While the two men waited for the police dispatch to run Wiley’s information, Neff proceeded to ask Neff a slew of questions including questions about where Wiley was going and for what reason. Id. Wiley responded that he was driving to California to see family, via a scenic route because he was recently laid off. Id. at *6.  After about seven minutes passed, the police dispatch confirmed that they had no additional information on the  registration records, but informed Neff that Wiley’s record showed an arrest for marijuana possession in 2001. Id. at *9.

In response to the information about Wiley’s prior arrest, Neff asked dispatch to contact Wiley’s family and friends in California while he continued questioning Wiley about the prior marijuana conviction. Id. at *10.  Dispatch eventually contacted Neff and informed him that she was unable to contact Wiley’s family. Id. Neff then walked over to the truck and confirmed that the VIN number on the receipt matched the VIN number on the truck’s dashboard and inside the truck’s doorframe. Id. While checking the doorframe, Neff noticed a can of Febreze in the truck before returning the title receipt to Wiley for the second time. Id.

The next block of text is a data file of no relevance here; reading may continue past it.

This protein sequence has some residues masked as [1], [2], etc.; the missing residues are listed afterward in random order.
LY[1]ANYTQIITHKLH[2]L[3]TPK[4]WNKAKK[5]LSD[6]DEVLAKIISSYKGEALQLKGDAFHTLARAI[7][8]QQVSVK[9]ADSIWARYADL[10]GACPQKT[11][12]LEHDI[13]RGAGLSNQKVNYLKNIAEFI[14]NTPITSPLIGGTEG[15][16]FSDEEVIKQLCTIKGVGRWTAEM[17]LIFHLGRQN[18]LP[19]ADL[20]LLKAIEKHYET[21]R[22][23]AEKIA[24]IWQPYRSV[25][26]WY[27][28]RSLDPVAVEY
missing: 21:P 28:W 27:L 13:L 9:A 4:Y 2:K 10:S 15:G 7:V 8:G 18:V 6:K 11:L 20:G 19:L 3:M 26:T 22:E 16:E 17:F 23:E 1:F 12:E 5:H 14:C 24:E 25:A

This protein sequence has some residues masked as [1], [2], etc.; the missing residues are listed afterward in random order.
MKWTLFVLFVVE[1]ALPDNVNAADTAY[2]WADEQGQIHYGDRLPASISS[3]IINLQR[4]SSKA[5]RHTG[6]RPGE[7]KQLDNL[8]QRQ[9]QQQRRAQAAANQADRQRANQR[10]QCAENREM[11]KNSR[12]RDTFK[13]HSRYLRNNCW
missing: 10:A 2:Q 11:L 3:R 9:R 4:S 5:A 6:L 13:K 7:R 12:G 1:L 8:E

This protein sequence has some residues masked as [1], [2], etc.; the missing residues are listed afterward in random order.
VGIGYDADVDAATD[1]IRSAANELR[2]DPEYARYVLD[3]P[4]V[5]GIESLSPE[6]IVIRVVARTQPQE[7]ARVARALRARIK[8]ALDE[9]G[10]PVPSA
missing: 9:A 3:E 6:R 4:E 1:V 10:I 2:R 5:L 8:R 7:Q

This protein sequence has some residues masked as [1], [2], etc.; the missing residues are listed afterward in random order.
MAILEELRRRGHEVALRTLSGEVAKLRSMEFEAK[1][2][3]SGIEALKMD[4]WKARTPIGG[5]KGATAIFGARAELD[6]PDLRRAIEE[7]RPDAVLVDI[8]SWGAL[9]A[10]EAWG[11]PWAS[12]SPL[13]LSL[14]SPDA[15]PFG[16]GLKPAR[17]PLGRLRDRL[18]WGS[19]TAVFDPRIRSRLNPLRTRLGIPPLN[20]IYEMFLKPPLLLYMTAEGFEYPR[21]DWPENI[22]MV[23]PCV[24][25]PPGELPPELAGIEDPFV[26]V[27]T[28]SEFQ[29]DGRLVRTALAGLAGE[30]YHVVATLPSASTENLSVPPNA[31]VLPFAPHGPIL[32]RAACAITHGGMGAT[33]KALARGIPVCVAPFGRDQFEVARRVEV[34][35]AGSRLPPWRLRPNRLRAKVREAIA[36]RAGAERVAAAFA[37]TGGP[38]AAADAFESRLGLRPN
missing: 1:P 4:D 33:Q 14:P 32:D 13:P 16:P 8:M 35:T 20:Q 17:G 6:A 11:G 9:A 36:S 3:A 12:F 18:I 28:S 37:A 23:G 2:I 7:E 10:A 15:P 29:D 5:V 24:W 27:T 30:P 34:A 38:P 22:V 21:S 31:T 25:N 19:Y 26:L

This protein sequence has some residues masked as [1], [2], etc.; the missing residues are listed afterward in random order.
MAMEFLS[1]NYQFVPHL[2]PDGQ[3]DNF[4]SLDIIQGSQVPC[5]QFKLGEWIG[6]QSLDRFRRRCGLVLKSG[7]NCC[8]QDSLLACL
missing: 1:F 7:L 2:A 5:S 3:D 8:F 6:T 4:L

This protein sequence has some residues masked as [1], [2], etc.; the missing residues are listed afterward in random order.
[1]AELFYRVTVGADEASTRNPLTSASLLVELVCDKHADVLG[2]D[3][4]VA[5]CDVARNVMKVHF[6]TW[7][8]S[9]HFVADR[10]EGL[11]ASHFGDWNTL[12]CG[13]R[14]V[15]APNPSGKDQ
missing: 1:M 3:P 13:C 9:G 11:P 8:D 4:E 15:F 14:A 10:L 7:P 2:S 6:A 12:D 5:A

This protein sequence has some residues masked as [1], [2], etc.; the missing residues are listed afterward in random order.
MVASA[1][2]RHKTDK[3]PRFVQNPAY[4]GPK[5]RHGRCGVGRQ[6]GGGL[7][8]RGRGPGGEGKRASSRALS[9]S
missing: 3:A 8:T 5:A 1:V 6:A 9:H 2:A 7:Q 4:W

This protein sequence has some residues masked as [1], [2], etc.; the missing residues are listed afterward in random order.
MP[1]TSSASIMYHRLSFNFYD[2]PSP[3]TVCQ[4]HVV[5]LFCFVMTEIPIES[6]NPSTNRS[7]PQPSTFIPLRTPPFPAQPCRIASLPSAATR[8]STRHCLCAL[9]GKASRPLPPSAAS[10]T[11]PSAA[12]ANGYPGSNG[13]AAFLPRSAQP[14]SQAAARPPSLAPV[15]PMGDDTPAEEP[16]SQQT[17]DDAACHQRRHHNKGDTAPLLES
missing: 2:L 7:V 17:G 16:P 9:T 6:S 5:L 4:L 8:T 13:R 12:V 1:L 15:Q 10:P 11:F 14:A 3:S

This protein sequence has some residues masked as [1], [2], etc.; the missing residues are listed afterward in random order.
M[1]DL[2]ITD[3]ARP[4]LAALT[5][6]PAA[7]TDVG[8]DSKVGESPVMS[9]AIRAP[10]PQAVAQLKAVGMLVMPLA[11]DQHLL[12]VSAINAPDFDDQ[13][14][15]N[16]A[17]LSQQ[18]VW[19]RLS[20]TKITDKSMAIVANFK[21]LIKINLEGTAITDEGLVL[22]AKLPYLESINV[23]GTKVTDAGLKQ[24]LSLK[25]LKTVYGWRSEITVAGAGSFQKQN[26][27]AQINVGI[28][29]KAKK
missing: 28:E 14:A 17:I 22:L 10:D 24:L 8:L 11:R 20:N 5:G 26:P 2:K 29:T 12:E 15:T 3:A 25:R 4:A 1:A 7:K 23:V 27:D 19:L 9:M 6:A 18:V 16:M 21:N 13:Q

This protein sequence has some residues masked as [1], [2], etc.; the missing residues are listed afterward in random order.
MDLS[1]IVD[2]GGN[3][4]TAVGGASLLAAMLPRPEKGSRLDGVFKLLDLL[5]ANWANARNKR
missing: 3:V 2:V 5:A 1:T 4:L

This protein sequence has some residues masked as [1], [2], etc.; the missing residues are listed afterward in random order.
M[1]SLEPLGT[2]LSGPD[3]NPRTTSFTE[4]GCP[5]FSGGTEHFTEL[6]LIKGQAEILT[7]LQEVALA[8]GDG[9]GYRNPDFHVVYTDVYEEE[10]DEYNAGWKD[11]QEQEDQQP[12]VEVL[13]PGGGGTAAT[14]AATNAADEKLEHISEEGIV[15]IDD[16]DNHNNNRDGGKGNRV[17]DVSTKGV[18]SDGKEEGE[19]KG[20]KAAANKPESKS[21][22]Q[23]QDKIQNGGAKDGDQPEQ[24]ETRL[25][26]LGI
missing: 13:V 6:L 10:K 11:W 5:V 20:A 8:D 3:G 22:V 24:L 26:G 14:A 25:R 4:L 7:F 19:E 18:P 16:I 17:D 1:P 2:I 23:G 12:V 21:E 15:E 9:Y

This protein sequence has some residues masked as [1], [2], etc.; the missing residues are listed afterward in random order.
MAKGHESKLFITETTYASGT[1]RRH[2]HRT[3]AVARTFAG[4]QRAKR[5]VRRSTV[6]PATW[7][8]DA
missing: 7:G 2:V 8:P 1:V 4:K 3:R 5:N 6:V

While Wiley was walking back to his truck, Neff stopped him yet again and asked if he could ask more questions. Id. After Wiley declined the request Neff persisted, stating that he believed that criminal activity was afoot and asked Wiley if he could search the truck and then asked for consent to walk a drug dog around the truck, both of which Wiley refused. Id. Neff proceeded anyways, stating that he had reasonable suspicion. Id. The drug dog search uncovered $85,668 in cash along with a small amount of marijuana. Id.